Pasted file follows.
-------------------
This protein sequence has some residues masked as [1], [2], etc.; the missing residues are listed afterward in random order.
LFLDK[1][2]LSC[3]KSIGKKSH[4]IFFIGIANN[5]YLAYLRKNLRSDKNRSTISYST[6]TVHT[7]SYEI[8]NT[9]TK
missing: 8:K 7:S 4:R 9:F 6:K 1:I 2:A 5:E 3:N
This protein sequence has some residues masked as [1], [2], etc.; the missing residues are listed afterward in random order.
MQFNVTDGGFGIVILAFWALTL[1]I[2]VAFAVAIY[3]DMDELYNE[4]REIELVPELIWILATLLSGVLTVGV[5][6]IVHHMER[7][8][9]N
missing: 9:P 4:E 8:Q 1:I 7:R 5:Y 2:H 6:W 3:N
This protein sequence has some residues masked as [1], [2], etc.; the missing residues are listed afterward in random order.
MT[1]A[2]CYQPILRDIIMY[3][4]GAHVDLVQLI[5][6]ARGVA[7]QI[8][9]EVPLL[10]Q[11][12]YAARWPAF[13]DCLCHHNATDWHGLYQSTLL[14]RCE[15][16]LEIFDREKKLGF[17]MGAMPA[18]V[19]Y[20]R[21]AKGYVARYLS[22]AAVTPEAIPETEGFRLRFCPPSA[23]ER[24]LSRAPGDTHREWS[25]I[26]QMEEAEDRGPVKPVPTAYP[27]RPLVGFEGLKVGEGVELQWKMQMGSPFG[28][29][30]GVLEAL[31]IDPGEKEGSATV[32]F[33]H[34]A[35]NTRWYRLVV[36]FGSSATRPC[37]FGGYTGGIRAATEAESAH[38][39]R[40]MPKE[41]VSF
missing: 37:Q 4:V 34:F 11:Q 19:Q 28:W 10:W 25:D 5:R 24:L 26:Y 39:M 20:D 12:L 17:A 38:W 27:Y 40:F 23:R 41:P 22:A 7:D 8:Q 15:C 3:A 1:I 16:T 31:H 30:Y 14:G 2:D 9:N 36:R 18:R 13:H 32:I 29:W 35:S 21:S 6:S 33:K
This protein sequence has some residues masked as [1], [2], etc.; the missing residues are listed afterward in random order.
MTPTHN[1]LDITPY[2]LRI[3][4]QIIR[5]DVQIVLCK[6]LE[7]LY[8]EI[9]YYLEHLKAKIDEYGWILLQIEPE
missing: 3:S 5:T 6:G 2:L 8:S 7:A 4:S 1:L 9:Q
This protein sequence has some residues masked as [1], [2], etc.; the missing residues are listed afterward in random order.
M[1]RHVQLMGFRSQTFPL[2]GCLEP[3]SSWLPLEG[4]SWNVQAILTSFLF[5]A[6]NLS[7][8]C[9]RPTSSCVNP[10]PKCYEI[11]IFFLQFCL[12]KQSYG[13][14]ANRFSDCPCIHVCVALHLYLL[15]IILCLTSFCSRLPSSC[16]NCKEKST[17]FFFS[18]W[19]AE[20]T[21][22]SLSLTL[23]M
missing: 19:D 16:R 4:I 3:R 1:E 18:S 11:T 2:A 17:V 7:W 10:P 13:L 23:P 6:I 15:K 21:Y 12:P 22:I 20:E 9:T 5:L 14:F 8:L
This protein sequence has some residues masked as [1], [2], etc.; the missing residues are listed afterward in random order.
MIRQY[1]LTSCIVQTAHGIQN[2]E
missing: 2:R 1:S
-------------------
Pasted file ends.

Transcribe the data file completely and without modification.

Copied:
This protein sequence has some residues masked as [1], [2], etc.; the missing residues are listed afterward in random order.
LFLDK[1][2]LSC[3]KSIGKKSH[4]IFFIGIANN[5]YLAYLRKNLRSDKNRSTISYST[6]TVHT[7]SYEI[8]NT[9]TK
missing: 8:K 7:S 4:R 9:F 6:K 1:I 2:A 5:E 3:N
This protein sequence has some residues masked as [1], [2], etc.; the missing residues are listed afterward in random order.
MQFNVTDGGFGIVILAFWALTL[1]I[2]VAFAVAIY[3]DMDELYNE[4]REIELVPELIWILATLLSGVLTVGV[5][6]IVHHMER[7][8][9]N
missing: 9:P 4:E 8:Q 1:I 7:R 5:Y 2:H 6:W 3:N
This protein sequence has some residues masked as [1], [2], etc.; the missing residues are listed afterward in random order.
MT[1]A[2]CYQPILRDIIMY[3][4]GAHVDLVQLI[5][6]ARGVA[7]QI[8][9]EVPLL[10]Q[11][12]YAARWPAF[13]DCLCHHNATDWHGLYQSTLL[14]RCE[15][16]LEIFDREKKLGF[17]MGAMPA[18]V[19]Y[20]R[21]AKGYVARYLS[22]AAVTPEAIPETEGFRLRFCPPSA[23]ER[24]LSRAPGDTHREWS[25]I[26]QMEEAEDRGPVKPVPTAYP[27]RPLVGFEGLKVGEGVELQWKMQMGSPFG[28][29][30]GVLEAL[31]IDPGEKEGSATV[32]F[33]H[34]A[35]NTRWYRLVV[36]FGSSATRPC[37]FGGYTGGIRAATEAESAH[38][39]R[40]MPKE[41]VSF
missing: 37:Q 4:V 34:F 11:Q 19:Q 28:W 10:W 25:D 5:R 24:L 26:Y 39:M 20:D 12:L 17:A 38:W 27:Y 40:F 23:R 41:P 22:A 7:D 8:Q 15:C 3:A 1:I 16:T 31:H 30:Y 14:G 2:D 9:N 36:R 18:R 13:H 32:I 29:W 35:S 21:S 6:S 33:K
This protein sequence has some residues masked as [1], [2], etc.; the missing residues are listed afterward in random order.
MTPTHN[1]LDITPY[2]LRI[3][4]QIIR[5]DVQIVLCK[6]LE[7]LY[8]EI[9]YYLEHLKAKIDEYGWILLQIEPE
missing: 3:S 5:T 6:G 2:L 8:S 7:A 4:S 1:L 9:Q
This protein sequence has some residues masked as [1], [2], etc.; the missing residues are listed afterward in random order.
M[1]RHVQLMGFRSQTFPL[2]GCLEP[3]SSWLPLEG[4]SWNVQAILTSFLF[5]A[6]NLS[7][8]C[9]RPTSSCVNP[10]PKCYEI[11]IFFLQFCL[12]KQSYG[13][14]ANRFSDCPCIHVCVALHLYLL[15]IILCLTSFCSRLPSSC[16]NCKEKST[17]FFFS[18]W[19]AE[20]T[21][22]SLSLTL[23]M
missing: 19:D 16:R 4:I 3:R 1:E 18:S 11:T 2:A 17:V 7:W 10:P 13:L 23:P 6:I 15:K 21:Y 12:P 22:I 20:E 9:T 5:L 14:F 8:L
This protein sequence has some residues masked as [1], [2], etc.; the missing residues are listed afterward in random order.
MIRQY[1]LTSCIVQTAHGIQN[2]E
missing: 2:R 1:S